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September Climate Briefing: More Confidence than Ever about EL NINO for 2015 -2016 mango season













http://iri.columbia.edu/news/september-climate-briefing-more-confidence-than-ever/



Posted by Elisabeth Gawthrop on September 18, 2015



Read our ENSO Essentials & Impacts pages for more about El Niño.





Tony Barnston provides an overview of the briefing









Changes from last month’s briefing


An El Niño event is now in full swing, with probabilities of its continuance similar to those forecasted last month and remaining at close to 100% through the first few months of 2016 (bottom image).




While these probability calculations are based only on the chance of at least weak El Niño conditions persisting, the El Niño is squarely in the “strong” category, and forecasters expect it to remain strong for the next several months. Barnston says it will be competitive for the three strongest events since 1950, but he is uncertain whether it will top the strongest (1997-1998) event.




   










    


















Sea-surface temperatures in the region that defines El Niño, called Nino3.4 (see image), have continued to warm over the last month. Last week, sea surface temperatures (SSTs) in the Nino3.4 region were 2.3ºC above average (see image, top left). The SST anomaly for the month of August was 2.06ºC (July was 1.6ºC).
“The seasonal forecasts we’re issuing this month have the strongest probabilities we’ve seen in some areas since we began issuing these forecasts,” said Barnston.





To predict El Niño, computers model the SSTs in the Nino3.4 region over the next several months. The graph in the top right image shows the outputs of these models, some of which use equations based on our physical understanding of the system (called dynamical models), and some of which used statistics, based on the long record of historical observations.





The mean of both statistical and dynamical models call for an event peaking above the +1.5ºC “strong” El Niño threshold. The average outlook of the dynamical models is similar to last month’s model run, with its maximum strength nearly reaching the 2.5ºC mark in the October-December season. The average of the statistical models has increased by a few tenths of a degree since last month, with strength peaking at ~2.2ºC in the November-January season. While the variation among the model outputs is significant, all of the models call for at least a weak El Niño through the end of the year.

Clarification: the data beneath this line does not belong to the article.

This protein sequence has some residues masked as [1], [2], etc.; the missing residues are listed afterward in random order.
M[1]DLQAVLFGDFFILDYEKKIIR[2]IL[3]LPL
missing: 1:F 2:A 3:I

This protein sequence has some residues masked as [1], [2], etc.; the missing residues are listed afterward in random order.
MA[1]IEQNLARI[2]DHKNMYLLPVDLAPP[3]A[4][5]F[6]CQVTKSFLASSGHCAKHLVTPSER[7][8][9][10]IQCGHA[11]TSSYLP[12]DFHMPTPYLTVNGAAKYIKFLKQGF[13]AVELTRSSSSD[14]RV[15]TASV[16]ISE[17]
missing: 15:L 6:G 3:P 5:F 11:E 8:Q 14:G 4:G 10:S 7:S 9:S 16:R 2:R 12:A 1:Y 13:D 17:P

The El Niño advisory issued in March by the National Oceanic and Atmospheric Administration’s Climate Prediction Center and IRI is still in effect.






Effects of El Niño on global seasonal forecasts





Each month, IRI issues seasonal climate forecasts for the entire globe. 




These forecasts take into account the latest ENSO SST projections and indicate which areas are more likely to see above or below normal temperatures and rainfall.



“The seasonal forecasts we’re issuing this month have the strongest probabilities we’ve seen in some areas since we began issuing these forecasts,”  said Barnston.



  












For the October-December period, the forecast shows a strong likelihood of drier-than-normal conditions over broad areas of northern South America, the Caribbean, Indonesia and the Philippines (image above). 





There are also increased odds for drier-than-normal conditions in western Africa, parts of the northern US and southern Canada, southeast Asia, west Asia, eastern Russia, central South America, Australia and New Zealand. 




Some of these regions are adjacent to areas very likely to have wetter-than-average conditions, such as southern South America and central-southwest Asia. Eastern-equatorial Africa is also very likely to see above-average rainfall. The southern US, central India, parts of eastern Asia and southern Alaska have moderately increased chances of above-average precipitation.




El Niño in context


New resource page on climate variability

Barnston noted that the teleconnection in central-southwest Asia was originally discovered by scientists at IRI in the early 2000s because of a relationship between La Niña and drought



Many of the maps currently in circulation that show typical El Niño climate impacts are based on earlier studies, and they don’t include this teleconnection. Access the most recent IRI teleconnection map here.





The impacts listed above are specifically for the October-December season. Some of these impacts are predicted to persist in the following seasons, but some areas, including southern Africa and Peru, see different impacts in the other seasonal windows. See forecast maps in the image gallery and on our seasonal forecast page.





Learn more about El Niño on our ENSO resources page, and sign up here to get notified when the next forecast is issued. 



In the meantime, check out #IRIforecast or use #ENSOQandA on Twitter to ask your El Niño questions.








http://iri.columbia.edu/news/september-climate-briefing-more-confidence-than-ever/



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